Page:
“She was doing a good job of leading the CDC,” said Trust for America’s Health President and CEO John Auerbach, adding he’s “disappointed because the CDC’s work is extremely important and it needs to have support from the administration and from Congress.”
Former CDC Director Tom Frieden on Twitter wished her well and added that he hopes “the next director remains focused on using science to protect Americans from threats that arise in this country and anywhere in the world.”
It’s not clear who will replace Fitzgerald. The public health community, which tends to favor Democrats over Republicans, was supportive of her appointment and her background in public health. In the early days of the Trump administration, reality TV celebrity Dr. Mehmet Oz was rumored to be a contender for the job. And there was worry that Trump could appoint someone who would not strongly advocate in support of vaccines.
It’s unknown who Azar may want in the job next.
Jerome Adams – who has a good reputation on Capitol Hill – was in contention for the job last year but appears to be settling well into his job as surgeon general, according to sources familiar with his work.
A Republican state health official — such as Celeste Philip from Florida or John Dreyzehner from Tennessee — could be front-runners, according to sources in the public health world.
“I don’t know who Azar will bring in, but we really need some strong leadership at the CDC,” Schmid said.
Fitzgerald came to the job with a large, complicated stock portfolio that included hundreds of thousands of dollars in investments. She had stock in five other tobacco companies including Reynolds American, British American Tobacco, Imperial Brands, Philip Morris International and Altria Group, Inc., as well as a number of pharmaceutical stocks which she subsequently sold as part of her ethics agreement.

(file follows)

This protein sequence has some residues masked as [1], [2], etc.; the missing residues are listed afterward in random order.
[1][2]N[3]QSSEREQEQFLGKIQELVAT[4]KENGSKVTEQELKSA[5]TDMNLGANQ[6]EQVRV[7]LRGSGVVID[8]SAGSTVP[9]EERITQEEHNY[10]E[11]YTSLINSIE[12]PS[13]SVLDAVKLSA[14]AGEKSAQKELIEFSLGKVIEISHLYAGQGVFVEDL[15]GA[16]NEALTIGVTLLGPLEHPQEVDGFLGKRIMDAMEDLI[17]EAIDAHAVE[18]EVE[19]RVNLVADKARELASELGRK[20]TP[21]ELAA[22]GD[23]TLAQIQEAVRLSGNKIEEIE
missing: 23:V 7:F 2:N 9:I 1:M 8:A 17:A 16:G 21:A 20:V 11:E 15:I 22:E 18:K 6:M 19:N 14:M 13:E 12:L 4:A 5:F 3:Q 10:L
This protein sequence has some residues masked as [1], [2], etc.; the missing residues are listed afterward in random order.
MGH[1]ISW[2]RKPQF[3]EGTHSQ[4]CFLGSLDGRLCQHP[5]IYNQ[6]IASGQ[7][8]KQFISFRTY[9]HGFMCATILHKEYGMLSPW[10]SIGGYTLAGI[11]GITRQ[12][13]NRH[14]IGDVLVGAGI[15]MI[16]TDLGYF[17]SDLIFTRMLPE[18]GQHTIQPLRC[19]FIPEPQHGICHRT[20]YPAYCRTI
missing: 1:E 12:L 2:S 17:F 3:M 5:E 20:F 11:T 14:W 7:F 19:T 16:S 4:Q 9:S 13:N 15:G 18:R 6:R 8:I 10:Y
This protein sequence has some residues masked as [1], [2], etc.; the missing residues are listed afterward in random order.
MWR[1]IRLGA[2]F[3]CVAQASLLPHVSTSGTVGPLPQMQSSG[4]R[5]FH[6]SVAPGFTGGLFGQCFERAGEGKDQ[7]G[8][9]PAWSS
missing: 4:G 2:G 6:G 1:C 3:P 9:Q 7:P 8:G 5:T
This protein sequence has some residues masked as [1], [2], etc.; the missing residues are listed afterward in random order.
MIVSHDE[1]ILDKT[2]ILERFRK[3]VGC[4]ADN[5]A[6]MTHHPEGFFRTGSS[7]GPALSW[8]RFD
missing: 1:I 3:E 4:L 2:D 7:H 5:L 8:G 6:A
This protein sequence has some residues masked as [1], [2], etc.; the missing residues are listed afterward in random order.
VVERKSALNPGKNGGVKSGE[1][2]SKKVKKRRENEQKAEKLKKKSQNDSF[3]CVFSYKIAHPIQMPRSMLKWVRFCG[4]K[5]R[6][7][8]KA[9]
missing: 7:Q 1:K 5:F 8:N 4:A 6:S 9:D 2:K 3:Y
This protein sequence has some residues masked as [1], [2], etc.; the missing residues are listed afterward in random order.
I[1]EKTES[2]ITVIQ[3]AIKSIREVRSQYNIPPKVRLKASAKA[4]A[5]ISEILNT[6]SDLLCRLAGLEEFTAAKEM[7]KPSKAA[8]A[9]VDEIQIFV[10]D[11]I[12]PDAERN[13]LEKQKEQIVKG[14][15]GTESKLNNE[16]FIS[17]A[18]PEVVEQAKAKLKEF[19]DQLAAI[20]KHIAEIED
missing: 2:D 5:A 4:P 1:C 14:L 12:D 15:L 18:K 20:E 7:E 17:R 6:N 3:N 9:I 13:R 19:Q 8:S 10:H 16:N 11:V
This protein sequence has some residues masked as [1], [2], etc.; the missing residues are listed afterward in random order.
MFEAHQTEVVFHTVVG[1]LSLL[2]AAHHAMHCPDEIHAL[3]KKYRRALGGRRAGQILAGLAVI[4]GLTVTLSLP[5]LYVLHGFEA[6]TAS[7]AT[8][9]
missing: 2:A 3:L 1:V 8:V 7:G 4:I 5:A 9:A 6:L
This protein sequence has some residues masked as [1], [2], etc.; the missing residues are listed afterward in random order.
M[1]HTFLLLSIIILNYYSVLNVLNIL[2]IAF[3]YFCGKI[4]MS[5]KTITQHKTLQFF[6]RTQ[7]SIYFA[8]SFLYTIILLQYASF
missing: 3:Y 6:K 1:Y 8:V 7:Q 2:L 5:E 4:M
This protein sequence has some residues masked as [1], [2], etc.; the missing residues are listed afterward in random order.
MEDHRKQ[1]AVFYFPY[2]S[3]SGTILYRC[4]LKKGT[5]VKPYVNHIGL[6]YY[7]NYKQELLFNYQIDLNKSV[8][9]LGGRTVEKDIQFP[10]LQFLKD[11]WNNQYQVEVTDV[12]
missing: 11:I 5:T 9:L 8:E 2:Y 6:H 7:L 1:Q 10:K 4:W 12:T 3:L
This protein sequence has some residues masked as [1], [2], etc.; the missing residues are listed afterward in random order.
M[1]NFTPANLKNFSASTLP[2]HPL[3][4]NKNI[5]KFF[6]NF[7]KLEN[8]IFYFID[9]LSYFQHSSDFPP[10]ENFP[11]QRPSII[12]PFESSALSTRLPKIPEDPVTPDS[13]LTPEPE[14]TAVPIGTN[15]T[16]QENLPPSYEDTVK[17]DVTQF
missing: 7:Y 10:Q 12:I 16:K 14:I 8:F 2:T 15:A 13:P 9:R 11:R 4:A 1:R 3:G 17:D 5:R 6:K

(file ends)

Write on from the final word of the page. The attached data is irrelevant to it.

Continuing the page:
But the stock in Japan Tobacco was one of about a dozen new investments she made in the months after taking the helm of the agency, according to documents obtained by POLITICO. The purchase drew scrutiny from public health experts who said it goes against the mission of her agency and posed potential legal as well as ethical conflicts. She sold the tobacco stock at the end of October.
Fitzgerald had already come under congressional scrutiny for slow-walking divestment from the older holdings that government officials said posed potential conflicts of interest and prevented her from testifying before Congress. She and her husband have more than $300,000 in investments in GW Ventures and Greenway Messenger, which prevented her from testifying multiple times on cancer detection as well as on electronic health records that track the use of opioids, one of the nation’s biggest health crises.
Murray said she was “frustrated” when Fitzgerald canceled a second scheduled hearing.
Republican lawmakers were pressing her to sell the stocks so she could appear at hearings on Capitol Hill. Earlier this month, Fitzgerald assured GOP lawmakers that she was going to be able to sell her financial interest in the two companies, according to Sen. Lamar Alexander, the chairman of the Senate HELP Committee, and Sens. Richard Burr and Johnny Isakson.
Beside Japan Tobacco, Fitzgerald also purchased tens of thousands of dollars in new stock in at least a dozen companies, including between $1,001 and $15,000 each in Merck & Co, Bayer and health insurance company Humana, as well as between $15,001 and $50,000 in US Food Holding Co. in the months after she was appointed CDC director, according to financial disclosure documents.
Jennifer Haberkorn, Dan Diamond and Adam Cancryn contributed to this report.